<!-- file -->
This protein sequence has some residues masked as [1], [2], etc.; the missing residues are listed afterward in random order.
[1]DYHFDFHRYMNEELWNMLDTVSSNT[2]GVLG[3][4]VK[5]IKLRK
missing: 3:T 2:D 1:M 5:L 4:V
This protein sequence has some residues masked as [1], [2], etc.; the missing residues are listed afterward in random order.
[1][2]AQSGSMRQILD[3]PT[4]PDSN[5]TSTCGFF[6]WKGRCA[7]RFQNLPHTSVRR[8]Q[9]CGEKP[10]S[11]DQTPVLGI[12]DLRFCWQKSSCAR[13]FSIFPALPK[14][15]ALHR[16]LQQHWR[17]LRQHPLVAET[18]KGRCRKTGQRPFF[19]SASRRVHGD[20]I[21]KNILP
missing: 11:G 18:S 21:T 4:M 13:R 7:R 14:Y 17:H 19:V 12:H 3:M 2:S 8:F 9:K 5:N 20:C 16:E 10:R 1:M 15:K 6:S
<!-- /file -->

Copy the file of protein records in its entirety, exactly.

This protein sequence has some residues masked as [1], [2], etc.; the missing residues are listed afterward in random order.
[1]DYHFDFHRYMNEELWNMLDTVSSNT[2]GVLG[3][4]VK[5]IKLRK
missing: 3:T 2:D 1:M 5:L 4:V
This protein sequence has some residues masked as [1], [2], etc.; the missing residues are listed afterward in random order.
[1][2]AQSGSMRQILD[3]PT[4]PDSN[5]TSTCGFF[6]WKGRCA[7]RFQNLPHTSVRR[8]Q[9]CGEKP[10]S[11]DQTPVLGI[12]DLRFCWQKSSCAR[13]FSIFPALPK[14][15]ALHR[16]LQQHWR[17]LRQHPLVAET[18]KGRCRKTGQRPFF[19]SASRRVHGD[20]I[21]KNILP
missing: 11:G 18:S 21:T 4:M 13:R 7:R 14:Y 17:H 19:V 12:H 3:M 2:S 8:F 9:K 5:N 20:C 16:E 10:R 1:M 15:K 6:S